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Spiritual Beliefs and Marriage: A National Survey Based on ENRICH

By Peter J. Larson & David H. Olson

Spirituality and faith are powerful aspects of human experience. According to Gallup and Lindsay (1999), 70% of Americans claim membership in a church or synagogue, with three out of five adults indicating that religion is “very important” in their lives. Of the 90% of Americans who reportedly pray, the most common prayer (98%) is for the “well-being of their families.” With religion so prevalent and important in the family lives of Americans, it is an intriguing time to consider the connection between spirituality and marriage.

Given the potential impact of spiritual beliefs and faith, it makes sense for couples to explore their spiritual compatibility, and for researchers to investigate and evaluate the impact of spiritual compatibility on marriage relationships. The purpose of our study was to look at this relationship between spiritual beliefs and marital dynamics using a multidimensional scale. We looked not only at various areas of marital relating, but also at types of marital systems.

Linkage between Marriage and Religion

The relationship between spirituality and marriage is under increasing scrutiny, with debate as to whether or not a positive relationship exists. While Booth, Johnson, Branaman, and Sica (1995) report little support for a link between religious activity and improved marital relating, the same study found that increases in religiosity were associated with a slight decrease in the probability of considering divorce. Religiosity in the 1,008 participants in their study was assessed with 5 questions regarding frequency of Bible reading, prayer, religious service attendance, church social activity, and a self-report of religious influence. All 5 questions were directed at the individual, with no mention of marriage or spiritual compatibility with a spouse.

Sullivan (2001) found religiosity affected couples’ attitudes; higher levels were associated with more conservative divorce attitudes, increased levels of marital commitment, and more willingness to seek help for marital difficulties. On the other hand, Sullivan’s results were complicated by the moderating variables and lacked longitudinal evidence for a direct link between religiosity and marital satisfaction. In this study, religiosity was measured using a 4-item scale. Again, the 4 questions targeted individual responses concerning frequency of religious service attendance, self report of spiritual beliefs in day-to-day life, seeking spiritual comfort for problems, and a general self-report of how religious one saw them self. Thus, results were mixed and unclear as to what role spiritual beliefs and practices really played in the marriage relationship.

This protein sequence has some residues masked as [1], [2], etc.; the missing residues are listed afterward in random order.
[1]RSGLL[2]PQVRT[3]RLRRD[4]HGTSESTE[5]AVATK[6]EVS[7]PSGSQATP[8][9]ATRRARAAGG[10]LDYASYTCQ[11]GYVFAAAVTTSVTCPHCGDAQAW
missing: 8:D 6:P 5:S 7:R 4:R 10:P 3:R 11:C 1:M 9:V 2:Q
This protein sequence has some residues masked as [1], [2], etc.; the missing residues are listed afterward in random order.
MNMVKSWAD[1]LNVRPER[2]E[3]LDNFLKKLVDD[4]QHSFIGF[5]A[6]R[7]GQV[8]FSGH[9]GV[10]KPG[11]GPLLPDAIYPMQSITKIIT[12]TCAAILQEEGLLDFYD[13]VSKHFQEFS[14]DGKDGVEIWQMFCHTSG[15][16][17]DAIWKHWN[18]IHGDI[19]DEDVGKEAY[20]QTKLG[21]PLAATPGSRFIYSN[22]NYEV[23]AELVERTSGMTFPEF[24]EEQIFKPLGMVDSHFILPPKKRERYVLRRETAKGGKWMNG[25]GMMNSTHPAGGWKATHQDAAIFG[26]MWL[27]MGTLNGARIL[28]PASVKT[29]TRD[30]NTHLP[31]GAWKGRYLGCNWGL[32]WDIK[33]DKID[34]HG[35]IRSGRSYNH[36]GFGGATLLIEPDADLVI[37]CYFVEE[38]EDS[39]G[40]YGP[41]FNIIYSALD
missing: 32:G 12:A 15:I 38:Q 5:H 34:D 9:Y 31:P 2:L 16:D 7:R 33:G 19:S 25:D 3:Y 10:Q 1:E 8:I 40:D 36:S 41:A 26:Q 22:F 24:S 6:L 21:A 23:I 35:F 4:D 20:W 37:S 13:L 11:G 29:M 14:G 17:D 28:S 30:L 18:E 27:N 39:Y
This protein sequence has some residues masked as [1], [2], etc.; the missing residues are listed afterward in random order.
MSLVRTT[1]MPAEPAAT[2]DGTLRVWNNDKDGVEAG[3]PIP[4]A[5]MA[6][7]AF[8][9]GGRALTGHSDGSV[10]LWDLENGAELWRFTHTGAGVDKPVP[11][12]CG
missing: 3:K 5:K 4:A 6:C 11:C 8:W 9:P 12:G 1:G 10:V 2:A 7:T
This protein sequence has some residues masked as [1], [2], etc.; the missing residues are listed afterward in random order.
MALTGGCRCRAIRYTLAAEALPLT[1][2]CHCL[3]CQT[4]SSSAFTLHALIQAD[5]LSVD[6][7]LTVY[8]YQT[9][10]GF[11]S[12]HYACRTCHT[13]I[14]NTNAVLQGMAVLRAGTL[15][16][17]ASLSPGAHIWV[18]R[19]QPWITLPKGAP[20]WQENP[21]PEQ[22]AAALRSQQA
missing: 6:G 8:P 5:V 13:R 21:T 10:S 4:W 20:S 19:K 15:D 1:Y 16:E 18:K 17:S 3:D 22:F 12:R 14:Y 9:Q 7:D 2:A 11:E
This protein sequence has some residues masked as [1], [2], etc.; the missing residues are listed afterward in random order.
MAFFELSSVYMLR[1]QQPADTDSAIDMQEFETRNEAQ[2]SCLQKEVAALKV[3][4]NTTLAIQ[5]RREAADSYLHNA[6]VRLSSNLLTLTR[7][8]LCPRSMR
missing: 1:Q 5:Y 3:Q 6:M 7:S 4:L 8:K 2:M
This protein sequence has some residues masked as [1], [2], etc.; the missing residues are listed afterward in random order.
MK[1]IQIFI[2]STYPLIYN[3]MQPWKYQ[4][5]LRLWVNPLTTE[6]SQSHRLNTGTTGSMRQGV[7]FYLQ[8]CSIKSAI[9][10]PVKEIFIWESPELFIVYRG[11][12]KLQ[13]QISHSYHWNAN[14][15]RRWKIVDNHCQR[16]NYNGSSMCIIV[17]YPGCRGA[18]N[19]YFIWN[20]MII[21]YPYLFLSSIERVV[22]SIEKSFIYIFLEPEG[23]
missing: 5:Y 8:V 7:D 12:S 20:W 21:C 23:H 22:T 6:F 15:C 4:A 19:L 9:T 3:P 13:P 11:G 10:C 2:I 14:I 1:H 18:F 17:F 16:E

Recently, a meta-analysis of studies focused on religion and family functioning was completed (Mahoney, Pargament, Tarakeshwar, & Swank, 2001). The authors reviewed 94 studies published in journals since 1980. While small effects were reported that suggest greater religiosity appeared to lower the risk of divorce as well as enhance marital functioning, the authors noted several problems with the measures used to assess religious functioning in couples. They found that 80% of the marital studies they reviewed in their meta-analysis relied exclusively on single item, global markers of religiousness (such as frequency of church attendance, or shared church affiliation). Another strong trend in the research involves assessing the individual’s religiosity and linking it to marital functioning. Individually based measures, however, do not measure the degree to which couples integrate faith and spirituality into their relational activities or perceptions of marriage (Mahoney et al., 1999).

Spiritual Consensus and Compatibility

In reviewing the literature on spirituality and marriage, it is often difficult to determine commonality in how the construct of religiosity is defined and assessed. There can be confusion in differentiating terms like “spirituality”, “religiosity”, or “faith”. Some research will define religiosity in terms of behavior or practice, while others look at attitudes and beliefs. One must ask if researchers are assessing and studying the same construct, or a loosely defined range of religious behavior and practices.

Assessing spirituality in individuals and attempting to draw conclusions about how that impacts a marriage relationship is destined to become quite confusing. The compatibility or consensus a couple experiences in their spiritual life goes a long way towards informing whether spirituality will be experienced as a strength or challenge in a marriage. Indeed, Olson and Olson (2000) found that the key factor for distinguishing happy and unhappy couples in terms of religion was “satisfaction and agreement with how spiritual values and beliefs are expressed.” In their sample of 21,501 couples, an impressive 89% of those who reported they were “happily married” agreed on this item.